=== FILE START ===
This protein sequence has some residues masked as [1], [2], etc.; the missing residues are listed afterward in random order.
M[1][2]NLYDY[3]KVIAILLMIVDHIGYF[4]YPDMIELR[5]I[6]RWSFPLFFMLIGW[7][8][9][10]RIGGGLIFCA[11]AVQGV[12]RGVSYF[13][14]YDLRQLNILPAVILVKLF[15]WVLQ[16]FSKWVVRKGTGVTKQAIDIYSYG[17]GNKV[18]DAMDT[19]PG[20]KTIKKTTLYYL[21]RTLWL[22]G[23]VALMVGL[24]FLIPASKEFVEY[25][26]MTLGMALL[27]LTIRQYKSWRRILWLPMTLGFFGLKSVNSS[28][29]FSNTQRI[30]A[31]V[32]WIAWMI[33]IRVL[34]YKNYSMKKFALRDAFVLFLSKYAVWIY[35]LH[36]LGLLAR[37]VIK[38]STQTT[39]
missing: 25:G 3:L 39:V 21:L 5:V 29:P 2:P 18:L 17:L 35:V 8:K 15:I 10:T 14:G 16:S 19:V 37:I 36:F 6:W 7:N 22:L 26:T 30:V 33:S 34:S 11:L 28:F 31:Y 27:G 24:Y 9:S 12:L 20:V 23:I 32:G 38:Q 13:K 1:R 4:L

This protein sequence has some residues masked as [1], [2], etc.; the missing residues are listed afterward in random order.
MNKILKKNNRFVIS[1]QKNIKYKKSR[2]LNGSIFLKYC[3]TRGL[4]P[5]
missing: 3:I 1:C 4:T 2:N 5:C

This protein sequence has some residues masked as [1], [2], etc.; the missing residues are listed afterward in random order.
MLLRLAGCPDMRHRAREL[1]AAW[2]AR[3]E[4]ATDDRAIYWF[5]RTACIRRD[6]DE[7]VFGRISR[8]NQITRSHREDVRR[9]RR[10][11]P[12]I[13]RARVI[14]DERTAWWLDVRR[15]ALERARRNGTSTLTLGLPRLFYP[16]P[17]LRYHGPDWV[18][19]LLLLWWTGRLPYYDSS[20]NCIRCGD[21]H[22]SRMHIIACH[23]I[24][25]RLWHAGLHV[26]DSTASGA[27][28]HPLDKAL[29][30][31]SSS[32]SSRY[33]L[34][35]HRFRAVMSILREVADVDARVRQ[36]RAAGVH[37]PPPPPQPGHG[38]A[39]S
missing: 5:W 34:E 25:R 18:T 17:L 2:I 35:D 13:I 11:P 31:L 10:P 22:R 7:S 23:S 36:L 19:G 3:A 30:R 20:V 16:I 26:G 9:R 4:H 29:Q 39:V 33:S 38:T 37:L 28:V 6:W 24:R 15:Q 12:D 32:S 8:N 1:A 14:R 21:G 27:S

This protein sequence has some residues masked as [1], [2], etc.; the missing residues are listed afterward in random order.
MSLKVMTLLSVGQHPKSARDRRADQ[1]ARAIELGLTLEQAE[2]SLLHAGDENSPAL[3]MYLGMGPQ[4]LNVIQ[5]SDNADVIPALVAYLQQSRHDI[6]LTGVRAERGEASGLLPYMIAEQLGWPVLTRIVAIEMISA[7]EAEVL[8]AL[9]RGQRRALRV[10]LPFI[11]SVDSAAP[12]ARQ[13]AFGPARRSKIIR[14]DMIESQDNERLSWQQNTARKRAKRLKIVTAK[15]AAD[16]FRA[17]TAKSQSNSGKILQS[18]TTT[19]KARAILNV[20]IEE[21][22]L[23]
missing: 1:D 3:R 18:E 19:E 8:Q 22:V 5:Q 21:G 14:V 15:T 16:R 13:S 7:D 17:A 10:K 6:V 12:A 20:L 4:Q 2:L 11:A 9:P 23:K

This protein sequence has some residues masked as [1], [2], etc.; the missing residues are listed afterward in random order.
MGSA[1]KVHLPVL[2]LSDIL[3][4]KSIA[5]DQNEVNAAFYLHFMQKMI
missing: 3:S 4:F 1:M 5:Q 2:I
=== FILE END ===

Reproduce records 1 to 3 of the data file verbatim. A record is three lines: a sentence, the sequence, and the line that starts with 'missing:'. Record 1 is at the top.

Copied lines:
This protein sequence has some residues masked as [1], [2], etc.; the missing residues are listed afterward in random order.
M[1][2]NLYDY[3]KVIAILLMIVDHIGYF[4]YPDMIELR[5]I[6]RWSFPLFFMLIGW[7][8][9][10]RIGGGLIFCA[11]AVQGV[12]RGVSYF[13][14]YDLRQLNILPAVILVKLF[15]WVLQ[16]FSKWVVRKGTGVTKQAIDIYSYG[17]GNKV[18]DAMDT[19]PG[20]KTIKKTTLYYL[21]RTLWL[22]G[23]VALMVGL[24]FLIPASKEFVEY[25][26]MTLGMALL[27]LTIRQYKSWRRILWLPMTLGFFGLKSVNSS[28][29]FSNTQRI[30]A[31]V[32]WIAWMI[33]IRVL[34]YKNYSMKKFALRDAFVLFLSKYAVWIY[35]LH[36]LGLLAR[37]VIK[38]STQTT[39]
missing: 25:G 3:L 39:V 21:L 5:V 29:P 2:P 18:L 17:L 35:V 8:K 15:I 10:T 14:G 16:S 19:V 37:I 36:F 6:W 7:N 22:L 26:T 30:V 33:S 34:S 11:L 28:F 31:Y 27:G 24:Y 9:S 12:L 20:V 23:I 32:G 38:Q 13:K 1:R 4:L

This protein sequence has some residues masked as [1], [2], etc.; the missing residues are listed afterward in random order.
MNKILKKNNRFVIS[1]QKNIKYKKSR[2]LNGSIFLKYC[3]TRGL[4]P[5]
missing: 3:I 1:C 4:T 2:N 5:C

This protein sequence has some residues masked as [1], [2], etc.; the missing residues are listed afterward in random order.
MLLRLAGCPDMRHRAREL[1]AAW[2]AR[3]E[4]ATDDRAIYWF[5]RTACIRRD[6]DE[7]VFGRISR[8]NQITRSHREDVRR[9]RR[10][11]P[12]I[13]RARVI[14]DERTAWWLDVRR[15]ALERARRNGTSTLTLGLPRLFYP[16]P[17]LRYHGPDWV[18][19]LLLLWWTGRLPYYDSS[20]NCIRCGD[21]H[22]SRMHIIACH[23]I[24][25]RLWHAGLHV[26]DSTASGA[27][28]HPLDKAL[29][30][31]SSS[32]SSRY[33]L[34][35]HRFRAVMSILREVADVDARVRQ[36]RAAGVH[37]PPPPPQPGHG[38]A[39]S
missing: 5:W 34:E 25:R 18:T 17:L 2:I 35:D 13:I 11:P 31:L 10:P 22:R 7:S 23:S 36:L 19:G 3:A 30:R 20:V 16:I 26:G 9:R 4:H 29:Q 39:V 33:S 38:T 37:L 28:V 6:W 24:R 15:Q 12:D 32:S 8:N 1:A 14:R 21:G 27:S